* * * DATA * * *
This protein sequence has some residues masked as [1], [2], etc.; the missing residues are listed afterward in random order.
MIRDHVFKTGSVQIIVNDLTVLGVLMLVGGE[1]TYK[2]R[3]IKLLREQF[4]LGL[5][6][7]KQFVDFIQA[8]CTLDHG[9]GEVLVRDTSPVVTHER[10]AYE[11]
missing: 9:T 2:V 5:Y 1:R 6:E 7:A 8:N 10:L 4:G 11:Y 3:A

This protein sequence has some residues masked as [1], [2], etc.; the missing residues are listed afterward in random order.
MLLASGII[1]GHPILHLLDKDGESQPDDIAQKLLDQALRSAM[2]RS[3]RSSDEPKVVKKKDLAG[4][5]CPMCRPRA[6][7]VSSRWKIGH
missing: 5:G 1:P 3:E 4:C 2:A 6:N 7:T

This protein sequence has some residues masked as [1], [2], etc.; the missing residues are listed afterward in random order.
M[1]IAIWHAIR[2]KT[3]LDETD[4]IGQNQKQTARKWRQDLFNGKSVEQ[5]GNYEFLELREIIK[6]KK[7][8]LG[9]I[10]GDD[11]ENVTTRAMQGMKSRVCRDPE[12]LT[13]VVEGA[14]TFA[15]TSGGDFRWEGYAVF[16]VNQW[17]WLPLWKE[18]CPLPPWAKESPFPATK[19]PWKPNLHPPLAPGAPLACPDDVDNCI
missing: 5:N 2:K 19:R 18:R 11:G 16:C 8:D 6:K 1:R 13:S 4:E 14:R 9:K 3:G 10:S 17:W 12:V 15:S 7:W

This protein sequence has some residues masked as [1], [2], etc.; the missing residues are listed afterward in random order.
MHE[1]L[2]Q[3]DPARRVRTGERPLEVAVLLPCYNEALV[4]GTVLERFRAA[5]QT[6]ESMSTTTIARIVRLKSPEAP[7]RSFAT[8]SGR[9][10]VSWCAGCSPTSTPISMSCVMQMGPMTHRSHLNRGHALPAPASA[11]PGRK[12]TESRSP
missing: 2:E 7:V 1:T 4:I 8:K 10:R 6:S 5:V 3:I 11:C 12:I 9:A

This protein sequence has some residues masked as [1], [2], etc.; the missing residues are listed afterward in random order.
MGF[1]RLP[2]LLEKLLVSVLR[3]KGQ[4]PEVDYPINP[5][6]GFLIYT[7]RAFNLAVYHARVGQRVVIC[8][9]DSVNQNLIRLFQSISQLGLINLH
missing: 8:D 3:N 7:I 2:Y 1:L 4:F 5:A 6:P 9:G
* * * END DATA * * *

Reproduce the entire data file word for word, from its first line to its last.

This protein sequence has some residues masked as [1], [2], etc.; the missing residues are listed afterward in random order.
MIRDHVFKTGSVQIIVNDLTVLGVLMLVGGE[1]TYK[2]R[3]IKLLREQF[4]LGL[5][6][7]KQFVDFIQA[8]CTLDHG[9]GEVLVRDTSPVVTHER[10]AYE[11]
missing: 9:T 2:V 5:Y 1:R 6:E 7:A 8:N 10:L 4:G 11:Y 3:A

This protein sequence has some residues masked as [1], [2], etc.; the missing residues are listed afterward in random order.
MLLASGII[1]GHPILHLLDKDGESQPDDIAQKLLDQALRSAM[2]RS[3]RSSDEPKVVKKKDLAG[4][5]CPMCRPRA[6][7]VSSRWKIGH
missing: 5:G 1:P 3:E 4:C 2:A 6:N 7:T

This protein sequence has some residues masked as [1], [2], etc.; the missing residues are listed afterward in random order.
M[1]IAIWHAIR[2]KT[3]LDETD[4]IGQNQKQTARKWRQDLFNGKSVEQ[5]GNYEFLELREIIK[6]KK[7][8]LG[9]I[10]GDD[11]ENVTTRAMQGMKSRVCRDPE[12]LT[13]VVEGA[14]TFA[15]TSGGDFRWEGYAVF[16]VNQW[17]WLPLWKE[18]CPLPPWAKESPFPATK[19]PWKPNLHPPLAPGAPLACPDDVDNCI
missing: 5:N 2:K 19:R 18:R 11:G 16:C 8:D 6:K 1:R 13:S 4:E 14:R 9:K 3:G 10:S 17:W 12:V 15:S 7:W

This protein sequence has some residues masked as [1], [2], etc.; the missing residues are listed afterward in random order.
MHE[1]L[2]Q[3]DPARRVRTGERPLEVAVLLPCYNEALV[4]GTVLERFRAA[5]QT[6]ESMSTTTIARIVRLKSPEAP[7]RSFAT[8]SGR[9][10]VSWCAGCSPTSTPISMSCVMQMGPMTHRSHLNRGHALPAPASA[11]PGRK[12]TESRSP
missing: 2:E 7:V 1:T 4:I 8:K 10:R 6:S 5:V 3:I 11:C 12:I 9:A

This protein sequence has some residues masked as [1], [2], etc.; the missing residues are listed afterward in random order.
MGF[1]RLP[2]LLEKLLVSVLR[3]KGQ[4]PEVDYPINP[5][6]GFLIYT[7]RAFNLAVYHARVGQRVVIC[8][9]DSVNQNLIRLFQSISQLGLINLH
missing: 8:D 3:N 7:I 2:Y 1:L 4:F 5:A 6:P 9:G